Petoskey Vet


Food Allergy

Posted on October 16th, 2014

Food allergy is a common problem in our dog and cat populations. Seventy-five percent of the immune system in dogs and cats is contained in the GI system. Redness and itching of the skin caused by food allergy are very similar to those of atopy(environmental allergy) and are frequently distributed over the same regions of the body. Unlike atopy, food allergy does not start as a seasonal problem and is poorly responsive to steroid therapy. The lack of seasonal presentation and poor steroid response are very helpful in the diagnosis of food allergy. The protein and/or carbohydrate source in the diet are the cause of the immune reaction. Counter to the usual assumption that pets are reacting to a new diet an owner is offering, food allergy develops over time to a long term diet. It is this sustained protein and/or carbohydrate exposure to the GI immune tissue in food allergic animals that causes the sensitivity. Treatment for food allergy in dogs consists offering a diet containing a protein and carbohydrate source never seen by the GI system. All other treats and foods are eliminated from the diet. This diet typically requires a minimum of 6 to 12 weeks to begin reduction of allergy symptoms. If successful, the only way to confirm the diagnosis is to reintroduce the previous diet and see if symptoms return. It is highly recommended that owners limit the variety of protein and carbohydrate sources fed. This is achieved by avoiding diets containing multiple sources of protein and carbohydrate and avoiding frequent diet changes. This way, in the unlikely event an elimination diet is needed, the diet options will be significantly greater.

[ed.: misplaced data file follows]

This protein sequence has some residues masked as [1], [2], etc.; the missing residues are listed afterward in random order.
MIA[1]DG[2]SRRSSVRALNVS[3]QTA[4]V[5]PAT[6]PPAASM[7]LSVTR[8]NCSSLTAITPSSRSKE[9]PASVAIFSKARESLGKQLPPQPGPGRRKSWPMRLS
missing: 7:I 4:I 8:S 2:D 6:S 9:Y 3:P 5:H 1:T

Here is the silver lining; although it is likely that most dogs with atopy have some level of food allergy due to the large proportion of GI immune tissue , greater than 80% of “combination” allergy patients can have their symptoms managed effectively by addressing their atopy alone. Thus avoiding the need for lifelong elimination diets and treat avoidance.
Food allergy in feline patients is uncommon and is usually related to rodent ingestion. The symptoms usually present as ulceration and swelling of the lips and soft tissues around the mouth. Unlike dogs, food allergy symptoms in cats are often strongly responsive to steroid therapy.